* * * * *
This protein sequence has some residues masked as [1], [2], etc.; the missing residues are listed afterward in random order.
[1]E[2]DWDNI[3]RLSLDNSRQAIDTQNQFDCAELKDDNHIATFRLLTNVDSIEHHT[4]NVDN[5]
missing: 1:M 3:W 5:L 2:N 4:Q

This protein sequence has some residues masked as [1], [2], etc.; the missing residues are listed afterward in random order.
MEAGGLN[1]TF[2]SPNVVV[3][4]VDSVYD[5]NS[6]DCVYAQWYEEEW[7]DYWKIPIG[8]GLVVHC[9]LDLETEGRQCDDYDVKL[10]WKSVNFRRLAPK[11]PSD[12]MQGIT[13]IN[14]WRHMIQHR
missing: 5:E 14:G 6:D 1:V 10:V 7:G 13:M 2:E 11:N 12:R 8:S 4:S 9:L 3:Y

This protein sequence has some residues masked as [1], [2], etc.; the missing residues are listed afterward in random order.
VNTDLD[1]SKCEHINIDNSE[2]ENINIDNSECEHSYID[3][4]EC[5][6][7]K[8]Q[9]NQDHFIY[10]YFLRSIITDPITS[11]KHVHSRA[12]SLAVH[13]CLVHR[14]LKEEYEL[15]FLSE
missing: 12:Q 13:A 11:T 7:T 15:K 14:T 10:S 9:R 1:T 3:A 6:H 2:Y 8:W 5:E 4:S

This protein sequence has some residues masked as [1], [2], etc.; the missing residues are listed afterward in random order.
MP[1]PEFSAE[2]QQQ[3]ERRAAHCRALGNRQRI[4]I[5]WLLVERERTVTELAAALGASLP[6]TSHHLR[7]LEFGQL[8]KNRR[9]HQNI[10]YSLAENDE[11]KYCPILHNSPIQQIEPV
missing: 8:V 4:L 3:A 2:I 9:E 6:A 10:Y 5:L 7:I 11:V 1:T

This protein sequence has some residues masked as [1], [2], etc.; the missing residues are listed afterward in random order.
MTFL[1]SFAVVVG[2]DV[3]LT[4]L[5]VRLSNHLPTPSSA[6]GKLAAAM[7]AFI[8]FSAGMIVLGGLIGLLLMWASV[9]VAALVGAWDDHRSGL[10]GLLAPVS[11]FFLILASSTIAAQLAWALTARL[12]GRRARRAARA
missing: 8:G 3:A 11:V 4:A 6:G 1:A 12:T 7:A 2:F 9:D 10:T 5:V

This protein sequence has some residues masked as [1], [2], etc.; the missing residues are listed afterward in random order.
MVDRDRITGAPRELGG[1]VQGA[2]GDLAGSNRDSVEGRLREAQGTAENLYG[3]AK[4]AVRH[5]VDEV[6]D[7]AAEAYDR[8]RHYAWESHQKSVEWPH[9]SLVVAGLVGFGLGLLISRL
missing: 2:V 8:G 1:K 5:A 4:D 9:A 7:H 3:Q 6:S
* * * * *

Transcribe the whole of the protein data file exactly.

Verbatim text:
This protein sequence has some residues masked as [1], [2], etc.; the missing residues are listed afterward in random order.
[1]E[2]DWDNI[3]RLSLDNSRQAIDTQNQFDCAELKDDNHIATFRLLTNVDSIEHHT[4]NVDN[5]
missing: 1:M 3:W 5:L 2:N 4:Q

This protein sequence has some residues masked as [1], [2], etc.; the missing residues are listed afterward in random order.
MEAGGLN[1]TF[2]SPNVVV[3][4]VDSVYD[5]NS[6]DCVYAQWYEEEW[7]DYWKIPIG[8]GLVVHC[9]LDLETEGRQCDDYDVKL[10]WKSVNFRRLAPK[11]PSD[12]MQGIT[13]IN[14]WRHMIQHR
missing: 5:E 14:G 6:D 1:V 10:V 7:G 13:M 2:E 11:N 12:R 8:S 4:S 9:L 3:Y

This protein sequence has some residues masked as [1], [2], etc.; the missing residues are listed afterward in random order.
VNTDLD[1]SKCEHINIDNSE[2]ENINIDNSECEHSYID[3][4]EC[5][6][7]K[8]Q[9]NQDHFIY[10]YFLRSIITDPITS[11]KHVHSRA[12]SLAVH[13]CLVHR[14]LKEEYEL[15]FLSE
missing: 12:Q 13:A 11:T 7:T 15:K 14:T 10:S 9:R 1:T 3:A 6:H 2:Y 8:W 5:E 4:S

This protein sequence has some residues masked as [1], [2], etc.; the missing residues are listed afterward in random order.
MP[1]PEFSAE[2]QQQ[3]ERRAAHCRALGNRQRI[4]I[5]WLLVERERTVTELAAALGASLP[6]TSHHLR[7]LEFGQL[8]KNRR[9]HQNI[10]YSLAENDE[11]KYCPILHNSPIQQIEPV
missing: 8:V 4:L 3:A 2:I 9:E 6:A 10:Y 5:L 7:I 11:V 1:T

This protein sequence has some residues masked as [1], [2], etc.; the missing residues are listed afterward in random order.
MTFL[1]SFAVVVG[2]DV[3]LT[4]L[5]VRLSNHLPTPSSA[6]GKLAAAM[7]AFI[8]FSAGMIVLGGLIGLLLMWASV[9]VAALVGAWDDHRSGL[10]GLLAPVS[11]FFLILASSTIAAQLAWALTARL[12]GRRARRAARA
missing: 8:G 3:A 11:V 4:A 6:G 1:A 12:T 7:A 2:F 9:D 10:T 5:V

This protein sequence has some residues masked as [1], [2], etc.; the missing residues are listed afterward in random order.
MVDRDRITGAPRELGG[1]VQGA[2]GDLAGSNRDSVEGRLREAQGTAENLYG[3]AK[4]AVRH[5]VDEV[6]D[7]AAEAYDR[8]RHYAWESHQKSVEWPH[9]SLVVAGLVGFGLGLLISRL
missing: 2:V 8:G 1:K 5:A 4:D 9:A 7:H 3:Q 6:S